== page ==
mandates the deduction of TDS on winnings from lotteries, crossword
puzzles, card games, and other games of any sort. Online gaming
companies are required to deduct TDS when making payments to
players and remit the same to the government. Section 194BB
requires TDS @30% on income more than INR. 10,000 by way of
winnings from horse races.

In the USA, Section 11 of the IRC specifies the imposition of
the federal corporate income tax on a corporation’s taxable
income, and Section 61(a) of the code defines gross income as
“all income from whatever source derived,” which includes
income generated by online gaming companies. Online gaming
companies must calculate their taxable income according to the
provisions outlined in this section. In addition to this: Online
gaming companies operating in Nevada are subject to gaming taxes,
which are imposed on the gross gaming revenue as per the Nevada
State Gaming Tax Act. Also in New Jersey, online gaming operators
must comply with the state’s gaming regulations and pay taxes
based on their gross gaming revenue by virtue of the New Jersey
Casino Control Act.

In the UK online gaming companies are subject to corporate
income tax as per the Corporation Tax Act 2010. While players may
not be directly taxed on their winnings, gaming operators are
subject to the Betting and Gaming Duty (BGD) which is imposed on
gaming operators as a duty on their gross gambling profits. The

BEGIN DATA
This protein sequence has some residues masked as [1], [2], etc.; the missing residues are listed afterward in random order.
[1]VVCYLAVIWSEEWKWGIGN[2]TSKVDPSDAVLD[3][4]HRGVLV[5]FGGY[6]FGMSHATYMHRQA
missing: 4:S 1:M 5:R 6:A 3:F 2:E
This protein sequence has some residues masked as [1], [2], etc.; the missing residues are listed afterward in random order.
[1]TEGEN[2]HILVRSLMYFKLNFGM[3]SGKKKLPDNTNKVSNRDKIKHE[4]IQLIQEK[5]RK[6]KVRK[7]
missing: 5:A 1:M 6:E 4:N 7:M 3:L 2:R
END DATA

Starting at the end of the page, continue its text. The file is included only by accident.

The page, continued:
Finance Act 2001 introduced this duty.

3. Value Added Tax (VAT):

Value Added Tax (VAT) is a consumption tax applied to goods and
services at each stage of production or distribution, including
those related to gaming, VAT is levied in a manner designed to
ensure a level playing field for businesses and to prevent tax

While VAT laws in India are governed by the central government,
VAT rates may vary by state. Certain online gaming services may be
classified as taxable services under the service tax regime.
However, it’s important to note that the Goods and Services Tax
(GST) has replaced the service tax in India since July 1, 2017. An
Indian resident company that operates an online game of skill will
be subject to GST at the rate of 18% and at the rate of 28% in case
of online game of chance.

In the USA, Sales tax applies on the sales of digital goods,
including in-game purchases, and varies from state to state as
there is no federal law. There is a landmark case of South Dakota